The passivation film 11 of an insulating ceramic having similar composition as the underlying superconducting ceramic film is formed over the structure, followed by oxidation in an oxidizing atmosphere at 300-950 C., e.g. 700 C. for the purpose of fitting the films of the structure together and compensating the oxygen proportion at the surface area. The passivation film 11 is spoiled in the same manner or formed by making use of a spoiled composition. The spoiling element is oxidized during this oxidation process. Then, after forming the openings 11-1 and 11-2, the lead electrodes 8 and 9 is formed in ohmic contact with the superconducting regions 3 and 5 respectively. The electrodes 8 and 9 may be formed of superconducting ceramics. In that case, the formation of the electrodes is preferably carried out before the annealing. FIG. 3 is an example of the voltage-current characteristic of the devices in accordance with the present invention.

In the previous example, the densities of the spoiling element in the barrier film 4 and the insulating films 20 are same. However, by separately effecting ion implantation, the films 4 and 20 can be formed so that the density of the barrier film is 0.1 to 20atom % which is 1/10-1/5, e.g. 1/5, of the density of the insulating films.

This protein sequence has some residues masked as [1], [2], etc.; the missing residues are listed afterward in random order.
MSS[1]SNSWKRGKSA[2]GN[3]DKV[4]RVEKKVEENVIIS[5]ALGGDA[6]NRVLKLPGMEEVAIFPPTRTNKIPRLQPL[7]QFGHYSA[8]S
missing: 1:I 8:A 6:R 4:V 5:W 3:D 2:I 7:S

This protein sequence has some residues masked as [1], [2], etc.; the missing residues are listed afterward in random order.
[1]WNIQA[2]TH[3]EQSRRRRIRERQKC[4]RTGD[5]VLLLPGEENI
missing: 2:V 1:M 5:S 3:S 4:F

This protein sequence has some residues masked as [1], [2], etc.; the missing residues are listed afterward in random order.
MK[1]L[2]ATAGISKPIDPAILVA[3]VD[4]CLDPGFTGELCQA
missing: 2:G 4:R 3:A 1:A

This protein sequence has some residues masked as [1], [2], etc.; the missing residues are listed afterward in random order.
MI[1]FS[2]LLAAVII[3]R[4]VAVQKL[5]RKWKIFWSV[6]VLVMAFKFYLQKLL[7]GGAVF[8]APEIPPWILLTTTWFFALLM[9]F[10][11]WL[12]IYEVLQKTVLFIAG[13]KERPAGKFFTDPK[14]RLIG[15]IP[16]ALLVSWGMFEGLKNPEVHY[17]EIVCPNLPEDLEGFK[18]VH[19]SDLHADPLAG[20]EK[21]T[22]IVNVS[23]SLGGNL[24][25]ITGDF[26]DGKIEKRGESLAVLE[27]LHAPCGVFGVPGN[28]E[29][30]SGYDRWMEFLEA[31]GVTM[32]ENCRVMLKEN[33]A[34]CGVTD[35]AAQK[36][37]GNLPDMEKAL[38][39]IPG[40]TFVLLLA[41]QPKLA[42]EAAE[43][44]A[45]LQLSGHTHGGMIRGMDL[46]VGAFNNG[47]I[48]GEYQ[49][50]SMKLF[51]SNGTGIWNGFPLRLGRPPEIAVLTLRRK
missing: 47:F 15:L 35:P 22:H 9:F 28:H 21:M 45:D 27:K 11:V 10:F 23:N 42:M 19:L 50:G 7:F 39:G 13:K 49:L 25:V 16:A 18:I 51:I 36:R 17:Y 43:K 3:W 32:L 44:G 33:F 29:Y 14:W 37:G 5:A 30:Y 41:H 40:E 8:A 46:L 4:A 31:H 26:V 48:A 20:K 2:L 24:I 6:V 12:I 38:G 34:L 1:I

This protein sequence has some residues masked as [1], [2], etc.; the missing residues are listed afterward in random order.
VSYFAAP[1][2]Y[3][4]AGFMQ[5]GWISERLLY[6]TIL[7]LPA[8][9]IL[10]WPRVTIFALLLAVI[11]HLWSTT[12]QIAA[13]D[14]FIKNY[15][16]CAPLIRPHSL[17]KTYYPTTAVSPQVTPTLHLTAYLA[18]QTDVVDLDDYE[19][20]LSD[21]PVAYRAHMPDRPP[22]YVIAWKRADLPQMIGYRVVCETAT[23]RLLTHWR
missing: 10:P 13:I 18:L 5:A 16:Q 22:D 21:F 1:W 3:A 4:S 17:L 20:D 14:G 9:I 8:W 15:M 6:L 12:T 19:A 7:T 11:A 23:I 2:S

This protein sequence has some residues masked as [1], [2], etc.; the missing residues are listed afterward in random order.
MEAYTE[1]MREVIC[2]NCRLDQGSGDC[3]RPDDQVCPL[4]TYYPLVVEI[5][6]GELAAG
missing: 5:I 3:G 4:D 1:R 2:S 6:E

Referring to FIG. 2(B), a second embodiment of the present invention is illustrated. This embodiment is approximately same as the previous embodiment except for a control electrode 10 formed over the barrier film 4 with the insulating film 11 therebetween. The current passing through the barrier film 4 is controlled by the applied voltage by the control electrode 10. In this embodiment, the barrier film 4 may be superconducting. In that case, the operation temperature of the device should be selected so that the superconducting barrier film 4 is in an intermediate mediate state between superconducting state and non-superconducting state. Namely, the temperature is selected within the range from Tc onset and Tco. The action of the device is described in our U.S. patent application Ser. No. 167,987 filed on 14th/03/88.